Climate, extreme heat, and electricity demand in California Page: 8 of 30
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California is very dry during the summer and therefore this is not a significant factor
for this region.
In our analysis of changes in extreme heat we implicitly account for technology
and population change through atmosphere-ocean general circulation model
(AOGCMs) projections forced by the IPCC Special Report on Emission Scenarios
(SRES) [Nakicenovic' et al. 2000]. The SRES scenarios include a range of
population increases and accompanying technological and societal changes.
However, in the calculation of California's regional energy demand we hold
technology and population at today's levels in order to quantify the range of possible
outcomes as a perturbation about the historical demand. This perturbation approach
has been used in previous impact assessment studies [e.g. IPCC 2001, USGCRP
2000]. It provides a constrained estimate of potential outcomes that can be
extrapolated using a range of projected changes in population and technology
applied to demand. In our discussion we explore the possibility of such extrapolated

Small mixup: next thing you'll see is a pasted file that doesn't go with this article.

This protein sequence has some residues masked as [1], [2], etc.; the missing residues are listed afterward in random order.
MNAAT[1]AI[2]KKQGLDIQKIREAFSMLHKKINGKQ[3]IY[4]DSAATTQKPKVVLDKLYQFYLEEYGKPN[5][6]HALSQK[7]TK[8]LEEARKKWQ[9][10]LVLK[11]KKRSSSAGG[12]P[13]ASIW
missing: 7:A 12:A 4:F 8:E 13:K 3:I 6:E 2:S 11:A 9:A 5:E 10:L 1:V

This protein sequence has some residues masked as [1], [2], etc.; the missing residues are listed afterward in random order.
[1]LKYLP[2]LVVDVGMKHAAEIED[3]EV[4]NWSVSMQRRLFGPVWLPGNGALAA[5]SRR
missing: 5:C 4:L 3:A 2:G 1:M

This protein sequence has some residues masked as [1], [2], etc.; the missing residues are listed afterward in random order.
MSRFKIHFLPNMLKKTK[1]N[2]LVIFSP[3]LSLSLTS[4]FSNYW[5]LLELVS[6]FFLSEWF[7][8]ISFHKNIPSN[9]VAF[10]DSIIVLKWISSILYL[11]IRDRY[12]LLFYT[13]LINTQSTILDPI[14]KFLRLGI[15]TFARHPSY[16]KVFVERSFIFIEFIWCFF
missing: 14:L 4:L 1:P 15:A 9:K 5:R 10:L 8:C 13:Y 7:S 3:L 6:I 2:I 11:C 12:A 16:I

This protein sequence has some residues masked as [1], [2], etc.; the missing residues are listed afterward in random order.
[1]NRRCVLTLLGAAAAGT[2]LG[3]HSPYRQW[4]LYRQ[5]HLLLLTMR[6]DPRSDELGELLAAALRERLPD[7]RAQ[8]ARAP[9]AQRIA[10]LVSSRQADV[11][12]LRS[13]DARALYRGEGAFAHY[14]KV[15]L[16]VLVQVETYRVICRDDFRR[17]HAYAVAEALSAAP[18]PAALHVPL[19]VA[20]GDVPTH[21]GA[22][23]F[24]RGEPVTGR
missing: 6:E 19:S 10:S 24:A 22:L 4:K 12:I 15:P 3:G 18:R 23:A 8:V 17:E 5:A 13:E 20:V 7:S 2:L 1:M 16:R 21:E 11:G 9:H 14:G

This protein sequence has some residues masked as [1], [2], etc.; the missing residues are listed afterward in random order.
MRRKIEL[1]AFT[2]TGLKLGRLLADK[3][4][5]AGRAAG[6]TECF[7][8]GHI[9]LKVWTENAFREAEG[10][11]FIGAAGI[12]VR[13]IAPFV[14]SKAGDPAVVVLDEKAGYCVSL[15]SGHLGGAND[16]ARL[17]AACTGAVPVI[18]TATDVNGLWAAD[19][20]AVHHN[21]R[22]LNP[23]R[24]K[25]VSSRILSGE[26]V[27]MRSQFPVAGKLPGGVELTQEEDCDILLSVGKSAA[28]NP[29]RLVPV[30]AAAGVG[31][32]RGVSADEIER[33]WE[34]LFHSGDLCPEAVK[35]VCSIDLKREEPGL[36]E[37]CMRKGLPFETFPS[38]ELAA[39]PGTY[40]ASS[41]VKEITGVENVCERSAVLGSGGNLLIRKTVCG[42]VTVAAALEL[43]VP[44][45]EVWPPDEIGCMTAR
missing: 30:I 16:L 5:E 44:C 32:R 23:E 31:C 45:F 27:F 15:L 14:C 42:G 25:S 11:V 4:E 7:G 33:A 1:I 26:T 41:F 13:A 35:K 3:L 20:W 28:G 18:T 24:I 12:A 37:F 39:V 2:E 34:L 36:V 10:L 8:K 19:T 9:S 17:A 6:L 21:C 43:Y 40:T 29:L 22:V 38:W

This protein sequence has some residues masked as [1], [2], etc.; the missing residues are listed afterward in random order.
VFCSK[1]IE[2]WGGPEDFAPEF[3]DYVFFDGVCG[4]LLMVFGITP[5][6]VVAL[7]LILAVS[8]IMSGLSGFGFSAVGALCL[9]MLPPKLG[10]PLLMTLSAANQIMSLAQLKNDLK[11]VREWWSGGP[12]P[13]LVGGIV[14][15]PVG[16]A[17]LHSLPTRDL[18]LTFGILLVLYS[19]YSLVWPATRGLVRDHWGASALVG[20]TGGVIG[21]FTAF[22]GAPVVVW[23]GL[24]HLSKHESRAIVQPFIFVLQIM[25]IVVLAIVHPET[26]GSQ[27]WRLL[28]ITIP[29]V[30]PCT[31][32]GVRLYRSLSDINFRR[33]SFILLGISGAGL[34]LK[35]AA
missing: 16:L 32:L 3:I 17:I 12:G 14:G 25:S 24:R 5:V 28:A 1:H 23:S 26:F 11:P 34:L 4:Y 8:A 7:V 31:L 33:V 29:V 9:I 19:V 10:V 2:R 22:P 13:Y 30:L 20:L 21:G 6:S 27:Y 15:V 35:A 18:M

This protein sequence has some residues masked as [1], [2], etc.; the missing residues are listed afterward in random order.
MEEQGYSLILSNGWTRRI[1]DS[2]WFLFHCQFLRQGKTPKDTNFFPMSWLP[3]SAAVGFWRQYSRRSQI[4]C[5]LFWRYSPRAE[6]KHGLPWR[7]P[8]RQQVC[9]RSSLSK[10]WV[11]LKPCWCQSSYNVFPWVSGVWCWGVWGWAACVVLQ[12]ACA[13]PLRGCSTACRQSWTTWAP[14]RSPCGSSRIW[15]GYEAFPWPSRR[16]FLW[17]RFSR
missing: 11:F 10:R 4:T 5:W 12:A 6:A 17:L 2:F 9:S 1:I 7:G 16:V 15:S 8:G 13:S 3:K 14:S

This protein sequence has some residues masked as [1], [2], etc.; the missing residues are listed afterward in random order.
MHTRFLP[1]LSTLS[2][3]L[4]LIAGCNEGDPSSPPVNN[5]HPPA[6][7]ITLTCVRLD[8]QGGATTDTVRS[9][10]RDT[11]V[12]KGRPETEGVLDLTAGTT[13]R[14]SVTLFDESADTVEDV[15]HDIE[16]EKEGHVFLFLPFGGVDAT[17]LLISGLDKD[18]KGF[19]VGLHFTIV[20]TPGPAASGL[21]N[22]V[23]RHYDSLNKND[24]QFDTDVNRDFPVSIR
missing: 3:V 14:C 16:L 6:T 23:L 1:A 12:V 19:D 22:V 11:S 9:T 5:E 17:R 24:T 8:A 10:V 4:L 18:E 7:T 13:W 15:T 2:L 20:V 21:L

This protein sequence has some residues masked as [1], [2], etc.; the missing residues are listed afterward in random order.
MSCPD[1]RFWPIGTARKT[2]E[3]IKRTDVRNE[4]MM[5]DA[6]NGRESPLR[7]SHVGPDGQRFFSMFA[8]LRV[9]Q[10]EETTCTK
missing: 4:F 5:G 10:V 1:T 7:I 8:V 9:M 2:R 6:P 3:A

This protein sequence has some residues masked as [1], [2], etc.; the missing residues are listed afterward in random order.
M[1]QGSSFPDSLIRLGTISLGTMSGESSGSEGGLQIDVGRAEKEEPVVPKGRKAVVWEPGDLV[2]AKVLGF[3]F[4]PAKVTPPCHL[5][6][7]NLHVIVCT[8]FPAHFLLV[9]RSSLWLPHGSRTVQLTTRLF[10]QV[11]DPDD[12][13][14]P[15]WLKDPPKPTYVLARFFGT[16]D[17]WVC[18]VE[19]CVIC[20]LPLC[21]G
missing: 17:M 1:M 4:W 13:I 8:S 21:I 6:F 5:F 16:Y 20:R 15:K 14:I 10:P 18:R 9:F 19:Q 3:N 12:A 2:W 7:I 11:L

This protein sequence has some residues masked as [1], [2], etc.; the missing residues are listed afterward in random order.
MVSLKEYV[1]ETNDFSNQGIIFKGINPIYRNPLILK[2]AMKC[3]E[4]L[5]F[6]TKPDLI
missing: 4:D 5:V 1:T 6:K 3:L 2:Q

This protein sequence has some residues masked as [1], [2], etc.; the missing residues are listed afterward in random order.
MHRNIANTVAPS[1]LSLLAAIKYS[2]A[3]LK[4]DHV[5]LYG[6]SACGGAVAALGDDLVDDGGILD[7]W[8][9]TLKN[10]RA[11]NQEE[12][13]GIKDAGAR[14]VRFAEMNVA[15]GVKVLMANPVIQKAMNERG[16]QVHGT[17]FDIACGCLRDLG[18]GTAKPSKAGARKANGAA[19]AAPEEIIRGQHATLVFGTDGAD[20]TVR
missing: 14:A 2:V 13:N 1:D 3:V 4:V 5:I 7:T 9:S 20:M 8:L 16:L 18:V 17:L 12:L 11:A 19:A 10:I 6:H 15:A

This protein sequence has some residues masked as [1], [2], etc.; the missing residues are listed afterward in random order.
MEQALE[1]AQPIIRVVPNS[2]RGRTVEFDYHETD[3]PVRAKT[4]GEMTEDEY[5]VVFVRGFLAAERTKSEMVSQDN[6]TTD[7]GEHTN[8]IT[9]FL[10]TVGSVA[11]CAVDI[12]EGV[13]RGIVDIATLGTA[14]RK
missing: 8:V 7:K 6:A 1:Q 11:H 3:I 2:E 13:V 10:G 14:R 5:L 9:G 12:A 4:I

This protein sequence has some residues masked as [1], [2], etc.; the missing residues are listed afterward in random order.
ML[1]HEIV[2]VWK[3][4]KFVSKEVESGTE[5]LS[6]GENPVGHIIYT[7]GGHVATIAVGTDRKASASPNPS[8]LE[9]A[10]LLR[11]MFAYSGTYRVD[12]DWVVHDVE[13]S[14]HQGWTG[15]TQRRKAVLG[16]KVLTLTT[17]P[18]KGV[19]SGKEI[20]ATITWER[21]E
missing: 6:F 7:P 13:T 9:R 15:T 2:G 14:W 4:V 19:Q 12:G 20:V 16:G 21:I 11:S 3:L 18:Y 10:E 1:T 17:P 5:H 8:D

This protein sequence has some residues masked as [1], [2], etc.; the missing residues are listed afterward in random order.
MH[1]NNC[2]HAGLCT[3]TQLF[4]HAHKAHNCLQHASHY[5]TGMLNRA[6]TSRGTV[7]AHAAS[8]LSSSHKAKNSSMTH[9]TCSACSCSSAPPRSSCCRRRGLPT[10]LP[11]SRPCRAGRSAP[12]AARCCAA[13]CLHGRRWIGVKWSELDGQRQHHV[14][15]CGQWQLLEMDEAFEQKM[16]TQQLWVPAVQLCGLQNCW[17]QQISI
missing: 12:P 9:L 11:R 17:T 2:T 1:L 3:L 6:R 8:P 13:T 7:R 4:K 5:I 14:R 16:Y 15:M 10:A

scenarios, although technological advancement is difficult, if not impossible, to
project beyond about a 10 year timeline due to the large uncertainties pertaining to
the rate of discovery, evaluation, and social adaptation of new technologies.
Similar to previous assessments of temperature and extreme heat increases for
California [e.g. Hayhoe et al. 2004; Cayan et al. 2006], we use three AOGCMs:
DOE/NCAR PCM [Washington et al. 2000], NOAA/GFDL CM2.1 [Delworth et al.
2006], and UKMO HadCM3 [Pope et al. 2000] model. As illustrated by Figure 1,
use of three AOGCMs captures the scientific uncertainty inherent in future
projections of temperature increases in response to human emissions. PCM lies at the
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Miller, N.L.; Hayhoe, K.; Jin, J. & Auffhammer, M. Climate, extreme heat, and electricity demand in California, article, April 1, 2008; Berkeley, California. (https://digital.library.unt.edu/ark:/67531/metadc901337/m1/8/: accessed May 27, 2019), University of North Texas Libraries, Digital Library, https://digital.library.unt.edu; crediting UNT Libraries Government Documents Department.